4. Significantly increased number of melanocytic nevi which form the usually fatal malignant melanoma in adults is correlated with sunburns during childhood.

To summarize the above:  The more exposure to sun you have as a child correlates with significant problems with skin cancer as an adult including death (that could have a detrimental effect on your soccer career).

TABLE 1 – sun reactive skin typer (From Nelson’s textbook of Pediatrics)

               Type    demographics                          sunburn/tanning history

I           Red hair, freckles, Cletic origin           Always burns easily – no tanning

II       Fair skin, fair hair, blue eyed, white    Usualy burns, minimal tanning

III        Darker skinned white                           Sometimes burns, gradual light brown tan

 IV      Mediterranaen background                  Minimal to no burning, always tans

V        Middle eastern white, Mexican            Rarely burns, tans profusely dark brown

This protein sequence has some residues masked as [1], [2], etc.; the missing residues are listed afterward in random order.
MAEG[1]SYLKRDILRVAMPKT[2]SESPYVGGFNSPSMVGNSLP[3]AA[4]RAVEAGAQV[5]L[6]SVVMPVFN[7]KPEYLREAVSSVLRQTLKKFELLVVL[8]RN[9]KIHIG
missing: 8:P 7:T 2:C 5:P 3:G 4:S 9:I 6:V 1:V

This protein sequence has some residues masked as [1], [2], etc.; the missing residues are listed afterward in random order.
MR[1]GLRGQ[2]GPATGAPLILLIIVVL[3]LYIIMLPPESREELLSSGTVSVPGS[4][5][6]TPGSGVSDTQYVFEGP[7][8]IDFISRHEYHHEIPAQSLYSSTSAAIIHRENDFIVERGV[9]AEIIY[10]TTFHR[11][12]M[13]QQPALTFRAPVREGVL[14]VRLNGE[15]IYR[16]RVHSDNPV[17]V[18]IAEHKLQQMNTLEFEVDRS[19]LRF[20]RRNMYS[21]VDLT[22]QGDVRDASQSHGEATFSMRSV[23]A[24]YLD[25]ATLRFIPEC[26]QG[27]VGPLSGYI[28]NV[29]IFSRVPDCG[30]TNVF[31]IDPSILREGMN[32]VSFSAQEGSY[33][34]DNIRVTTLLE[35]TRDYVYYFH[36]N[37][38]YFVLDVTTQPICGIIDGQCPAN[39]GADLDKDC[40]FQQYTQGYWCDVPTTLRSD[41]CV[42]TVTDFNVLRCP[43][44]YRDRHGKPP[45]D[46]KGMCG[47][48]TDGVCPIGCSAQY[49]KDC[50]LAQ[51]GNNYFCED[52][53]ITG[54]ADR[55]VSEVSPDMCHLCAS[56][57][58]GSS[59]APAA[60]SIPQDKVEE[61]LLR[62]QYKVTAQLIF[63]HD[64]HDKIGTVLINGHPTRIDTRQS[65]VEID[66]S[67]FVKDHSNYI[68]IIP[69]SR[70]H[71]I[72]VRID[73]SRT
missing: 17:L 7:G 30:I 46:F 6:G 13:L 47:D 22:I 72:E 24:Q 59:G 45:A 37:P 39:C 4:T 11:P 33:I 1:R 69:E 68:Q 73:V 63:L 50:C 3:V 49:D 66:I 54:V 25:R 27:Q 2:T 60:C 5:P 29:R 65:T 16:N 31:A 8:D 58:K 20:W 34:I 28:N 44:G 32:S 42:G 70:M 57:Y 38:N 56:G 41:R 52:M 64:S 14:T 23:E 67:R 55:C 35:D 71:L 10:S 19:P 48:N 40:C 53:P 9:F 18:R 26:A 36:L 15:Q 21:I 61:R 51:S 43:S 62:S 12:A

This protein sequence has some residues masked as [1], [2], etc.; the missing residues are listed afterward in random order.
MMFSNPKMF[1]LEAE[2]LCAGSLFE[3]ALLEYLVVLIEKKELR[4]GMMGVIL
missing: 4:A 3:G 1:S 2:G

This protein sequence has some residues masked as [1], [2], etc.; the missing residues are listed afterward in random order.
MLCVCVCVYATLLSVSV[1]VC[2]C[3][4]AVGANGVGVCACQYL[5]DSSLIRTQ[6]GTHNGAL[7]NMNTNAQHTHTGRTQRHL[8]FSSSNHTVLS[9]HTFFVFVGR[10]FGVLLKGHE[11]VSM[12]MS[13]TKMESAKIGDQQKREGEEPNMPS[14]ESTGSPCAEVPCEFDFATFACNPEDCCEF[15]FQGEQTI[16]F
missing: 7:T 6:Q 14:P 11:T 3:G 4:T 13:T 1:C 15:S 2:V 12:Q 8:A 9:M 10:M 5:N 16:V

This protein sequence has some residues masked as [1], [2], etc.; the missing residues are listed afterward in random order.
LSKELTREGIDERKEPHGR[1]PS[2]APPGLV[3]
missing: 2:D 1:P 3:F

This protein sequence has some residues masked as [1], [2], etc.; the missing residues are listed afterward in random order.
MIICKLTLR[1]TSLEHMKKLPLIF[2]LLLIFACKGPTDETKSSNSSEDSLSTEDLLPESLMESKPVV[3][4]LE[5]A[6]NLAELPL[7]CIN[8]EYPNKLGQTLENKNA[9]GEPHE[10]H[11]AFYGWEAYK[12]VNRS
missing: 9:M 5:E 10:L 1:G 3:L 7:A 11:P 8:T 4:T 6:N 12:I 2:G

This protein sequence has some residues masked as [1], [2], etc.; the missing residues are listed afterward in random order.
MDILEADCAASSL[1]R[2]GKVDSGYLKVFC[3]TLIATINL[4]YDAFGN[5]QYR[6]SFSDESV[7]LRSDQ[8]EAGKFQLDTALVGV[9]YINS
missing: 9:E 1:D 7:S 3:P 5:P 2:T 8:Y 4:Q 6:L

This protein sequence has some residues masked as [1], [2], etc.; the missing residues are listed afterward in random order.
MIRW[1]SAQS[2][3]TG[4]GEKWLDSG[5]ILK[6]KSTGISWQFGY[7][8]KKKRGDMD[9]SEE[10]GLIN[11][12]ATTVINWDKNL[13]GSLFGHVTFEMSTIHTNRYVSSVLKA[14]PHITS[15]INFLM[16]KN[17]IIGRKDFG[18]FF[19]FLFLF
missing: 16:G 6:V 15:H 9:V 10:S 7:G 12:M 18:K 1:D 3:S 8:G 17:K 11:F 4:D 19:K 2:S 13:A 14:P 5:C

VI      Blacks                                                  Never burns, pigmented black

Prevention is easy – avoid the sun and use sun screen or sunblock.

Regarding the sun:  wear clothing with a tight weave and darker colors.  If you are a follicular impaired (bald) coach, use a hat.  In the summer 60% of the UVB rays reach the earth between 10AM and 3PM – as a general rule, if your shadow is shorter then your height, you are more likely to burn.  Find shade for team chats and discussions.

There is a whole batch of stuff you can put on your skin.  First you have the sunblocks like Zinc oxide and Titanium dioxide.  These used to be the thick white goop that physically blocked the sun’s rays from hitting the skin.  It blocked UVA and UVB.  Today’s technology has permitted scientists to create smaller particles dissolved in the application vehicle so they are now colorless.

By far the most popular are the chemical sunscreens.   Many of us remember PABA which filtered primarily UVB.  This has been replaced by the “benzophenones” and “dibenzoylmethanes” which protect against both UVA and UVB.  The companies rate the protection by using a “sun protection factor” or SPF which is a ration as follows:

SPF = minimal dose of sunlight required to produce redness after application of the sunscreen divided by the minimal dose of sunlight require to produce redness with no sunscreen